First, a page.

KUNA, Idaho — Continued population growth is noticeable throughout Gem State, and Kuna is no exception.
What was once a sleepy bedroom community is now booming with new construction.
“We’re growing by about 500 homes a year,” said David Reinhart, director of communications for Kuna School District. “Kuna has grown gradually over the last 10 years. It’s doubled in size in the last 15 years – there’s a pretty steady growth in the area.
"The people see it as a desirable location to live because it’s a smaller town atmosphere but you still have access to [Boise] and so it’s a desirable place to live,” he added.
More homes means more families moving in, which in turn, means more students coming to the school district.
Like many other school districts, Kuna has had to pass bonds and levies to help keep up with student growth.
On Tuesday night, voters passed a levy for $2.5 million each year over the next two years. It required a simple majority, and passed with 56 percent of voters giving their approval.
“The levy was addressing what we see as a crisis in our classrooms. The classrooms are overcrowded," Reinhart said. “So this levy will let us hire additional teachers to help minimize that. It also allows us to buy language arts curriculum, musical instruments and science curriculum and continue our safety improvements in the district.”
According to Reinhart, nearly 90 percent of school districts in Idaho carry a levy because it helps solve the gap in funding that the districts don't get from the State Department of Education.
In Kuna, some of the district's growth happens mid-school year so there's no extra funding readily available to accommodate the influx of students.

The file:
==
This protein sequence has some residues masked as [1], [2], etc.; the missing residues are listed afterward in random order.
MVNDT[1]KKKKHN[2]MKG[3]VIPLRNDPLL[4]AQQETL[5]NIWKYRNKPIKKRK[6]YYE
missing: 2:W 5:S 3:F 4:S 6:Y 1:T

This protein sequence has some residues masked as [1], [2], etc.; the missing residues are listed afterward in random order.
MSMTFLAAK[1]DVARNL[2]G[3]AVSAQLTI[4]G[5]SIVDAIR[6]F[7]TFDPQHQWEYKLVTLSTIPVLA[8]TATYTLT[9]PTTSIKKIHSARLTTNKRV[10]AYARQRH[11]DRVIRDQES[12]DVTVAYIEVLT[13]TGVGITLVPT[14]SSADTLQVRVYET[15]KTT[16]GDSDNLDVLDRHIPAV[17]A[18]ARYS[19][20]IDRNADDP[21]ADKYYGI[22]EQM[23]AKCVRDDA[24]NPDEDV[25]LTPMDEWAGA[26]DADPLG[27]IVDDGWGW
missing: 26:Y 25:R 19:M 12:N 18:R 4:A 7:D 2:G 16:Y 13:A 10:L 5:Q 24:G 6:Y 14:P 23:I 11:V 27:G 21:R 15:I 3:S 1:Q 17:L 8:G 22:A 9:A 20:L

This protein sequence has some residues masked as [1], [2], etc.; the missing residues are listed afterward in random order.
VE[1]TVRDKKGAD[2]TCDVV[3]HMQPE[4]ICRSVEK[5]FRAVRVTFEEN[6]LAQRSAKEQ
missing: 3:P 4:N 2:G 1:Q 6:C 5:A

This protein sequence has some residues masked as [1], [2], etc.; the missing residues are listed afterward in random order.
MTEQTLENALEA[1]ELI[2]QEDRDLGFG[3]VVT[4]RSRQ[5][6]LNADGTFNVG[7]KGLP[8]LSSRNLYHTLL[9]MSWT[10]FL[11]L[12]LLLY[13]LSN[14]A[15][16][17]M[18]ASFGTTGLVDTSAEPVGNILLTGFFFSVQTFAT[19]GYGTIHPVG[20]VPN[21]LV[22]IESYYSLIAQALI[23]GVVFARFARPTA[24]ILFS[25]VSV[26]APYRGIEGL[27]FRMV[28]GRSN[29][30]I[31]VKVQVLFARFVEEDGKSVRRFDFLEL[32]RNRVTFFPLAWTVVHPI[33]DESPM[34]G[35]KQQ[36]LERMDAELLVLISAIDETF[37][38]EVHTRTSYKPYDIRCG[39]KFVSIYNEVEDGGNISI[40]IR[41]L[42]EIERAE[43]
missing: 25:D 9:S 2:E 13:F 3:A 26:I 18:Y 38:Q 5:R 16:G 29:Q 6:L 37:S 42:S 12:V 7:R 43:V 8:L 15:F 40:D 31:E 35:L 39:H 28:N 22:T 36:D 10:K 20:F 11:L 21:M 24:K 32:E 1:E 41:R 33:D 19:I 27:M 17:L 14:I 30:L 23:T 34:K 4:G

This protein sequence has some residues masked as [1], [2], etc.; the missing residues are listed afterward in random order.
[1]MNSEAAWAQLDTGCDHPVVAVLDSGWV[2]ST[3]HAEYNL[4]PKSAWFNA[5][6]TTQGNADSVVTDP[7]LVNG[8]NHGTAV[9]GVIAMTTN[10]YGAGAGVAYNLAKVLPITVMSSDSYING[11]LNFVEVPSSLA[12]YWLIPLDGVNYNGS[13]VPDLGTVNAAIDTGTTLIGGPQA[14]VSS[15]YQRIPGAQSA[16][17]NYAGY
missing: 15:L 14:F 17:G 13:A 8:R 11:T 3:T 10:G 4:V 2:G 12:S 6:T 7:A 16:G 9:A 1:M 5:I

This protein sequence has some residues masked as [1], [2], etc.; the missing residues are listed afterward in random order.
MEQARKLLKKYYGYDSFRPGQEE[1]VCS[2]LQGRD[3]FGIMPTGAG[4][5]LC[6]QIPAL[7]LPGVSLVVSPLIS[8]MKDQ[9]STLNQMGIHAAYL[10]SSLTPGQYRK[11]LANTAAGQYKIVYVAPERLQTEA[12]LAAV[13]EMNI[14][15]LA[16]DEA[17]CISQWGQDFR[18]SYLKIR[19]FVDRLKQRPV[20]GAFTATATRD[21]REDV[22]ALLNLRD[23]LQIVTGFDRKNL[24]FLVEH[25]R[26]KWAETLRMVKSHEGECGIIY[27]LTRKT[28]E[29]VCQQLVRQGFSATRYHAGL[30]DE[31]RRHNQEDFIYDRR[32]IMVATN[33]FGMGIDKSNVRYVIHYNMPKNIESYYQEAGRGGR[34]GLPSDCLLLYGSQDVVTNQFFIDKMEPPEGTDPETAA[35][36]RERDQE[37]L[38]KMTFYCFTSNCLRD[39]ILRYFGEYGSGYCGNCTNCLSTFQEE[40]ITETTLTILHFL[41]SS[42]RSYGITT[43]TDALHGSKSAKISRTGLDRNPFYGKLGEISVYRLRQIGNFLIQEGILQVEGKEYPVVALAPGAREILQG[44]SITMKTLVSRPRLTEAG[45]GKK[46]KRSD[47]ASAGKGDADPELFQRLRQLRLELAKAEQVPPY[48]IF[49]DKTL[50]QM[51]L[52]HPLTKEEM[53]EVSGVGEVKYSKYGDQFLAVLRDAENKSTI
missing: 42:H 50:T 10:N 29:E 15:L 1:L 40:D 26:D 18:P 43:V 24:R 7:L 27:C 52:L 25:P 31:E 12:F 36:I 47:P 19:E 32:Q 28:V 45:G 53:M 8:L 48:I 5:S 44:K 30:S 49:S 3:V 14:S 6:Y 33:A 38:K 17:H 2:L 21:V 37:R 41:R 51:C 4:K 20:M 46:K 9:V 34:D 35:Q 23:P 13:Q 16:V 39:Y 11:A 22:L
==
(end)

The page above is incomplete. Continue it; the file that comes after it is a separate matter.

That's where levies come in.
In 2017, the school district also asked voters to pass a $40 million bond to build a third high school. Voters passed that with a supermajority, or two-thirds approval.
That's all part of the need to keep up with growth too. Kuna High has a capacity of 1,500 students and the district expects to be at 1,700 students by the start of the 2019-2020 school year.
“We need a new high school frankly because the current high school is overcrowded and we anticipate that we will need to expand that new high school," he said. "We’re only building phase one with this bond and as population grows, we’ll be gauging that growth.”
Phase one includes space for 500 students, as well as several new career and technical programs.
Reinhart said other phases will be added to the school as growth necessitates.
Tuesday night, that high school was given a name, chosen by feedback from the public. The new high school will be called Swan Falls High School and will open in fall 2020.
Reinhart said Kuna expanding the way it is definitely comes with some growing pains, but he says he is thrilled the voters continue to support the district.
“Several votes in a row now that they’ve passed, it really speaks highly of our residents, it speaks highly of the culture that’s being created here, it’s pro-students, pro-schools and that makes for a better environment for everybody,” he said.